Maariv employees at protest in Tel Aviv
Maariv employees protesting in Tel Aviv, September 24, 2012. Photo by Tomer Appelbaum
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Senior executives at Maariv will have their salaries cut significantly while the company is under protection by the court from its creditors. Monthly wages will be limited to a maximum of NIS 22,500.

For now, no workers will be fired, the paper's trustees Shlomo Nass and Yaron Arbel decided. They want to allow the new owner, whoever that may be, to make the decision about who to let go and who to keep on if a sale is made.

Some 60 to 80 employees will have their salaries cut, the court-appointed trustees estimate.

The reason for the wage cuts is not only to save the failing company money, since during the present month-long stay of proceedings, wages are paid out of the paper's slim accounts and workers have precedence over other creditors - but this amount is limited to NIS 22,500. Higher wages would have to come at the expense of other creditors in a future debt agreement. But in this case, the wages will be covered by the National Insurance Institute in the case of a company that goes bankrupt - but only up to this limit.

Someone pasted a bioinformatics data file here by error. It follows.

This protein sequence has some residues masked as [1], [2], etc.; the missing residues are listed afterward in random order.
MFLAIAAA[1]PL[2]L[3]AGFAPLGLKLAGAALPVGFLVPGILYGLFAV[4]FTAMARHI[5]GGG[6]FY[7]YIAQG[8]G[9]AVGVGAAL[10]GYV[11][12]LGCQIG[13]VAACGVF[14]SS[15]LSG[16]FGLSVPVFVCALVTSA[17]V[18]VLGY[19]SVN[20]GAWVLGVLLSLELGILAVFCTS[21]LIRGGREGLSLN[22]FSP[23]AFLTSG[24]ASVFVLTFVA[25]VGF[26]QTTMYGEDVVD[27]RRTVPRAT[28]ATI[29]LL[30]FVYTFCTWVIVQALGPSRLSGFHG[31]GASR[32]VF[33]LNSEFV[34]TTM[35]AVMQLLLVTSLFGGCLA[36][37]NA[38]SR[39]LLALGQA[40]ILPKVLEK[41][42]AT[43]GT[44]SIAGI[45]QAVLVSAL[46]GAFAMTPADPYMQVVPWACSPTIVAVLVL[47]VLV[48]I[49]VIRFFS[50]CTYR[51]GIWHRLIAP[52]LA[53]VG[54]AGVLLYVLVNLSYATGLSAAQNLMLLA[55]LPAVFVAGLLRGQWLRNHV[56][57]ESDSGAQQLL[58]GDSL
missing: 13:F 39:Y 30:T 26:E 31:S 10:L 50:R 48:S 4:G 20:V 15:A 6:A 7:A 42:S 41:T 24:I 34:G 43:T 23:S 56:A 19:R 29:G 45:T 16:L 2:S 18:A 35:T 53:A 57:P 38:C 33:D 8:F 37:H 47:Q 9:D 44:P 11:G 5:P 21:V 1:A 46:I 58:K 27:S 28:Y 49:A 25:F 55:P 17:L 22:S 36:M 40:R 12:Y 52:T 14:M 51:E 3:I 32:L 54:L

The highest paid employee at Maariv is CEO Tal Raz, whose wage costs are about NIS 2 million a year. Raz has resigned but is staying on to help the trustees in the sale of the paper.

Maariv filed for court protection a week ago after it ran up debts of over NIS 400 million, including debts of some NIS 95 million to employees. The stay of proceedings is in effect until October 23, when the Tel Aviv District Court will meet again on the matter.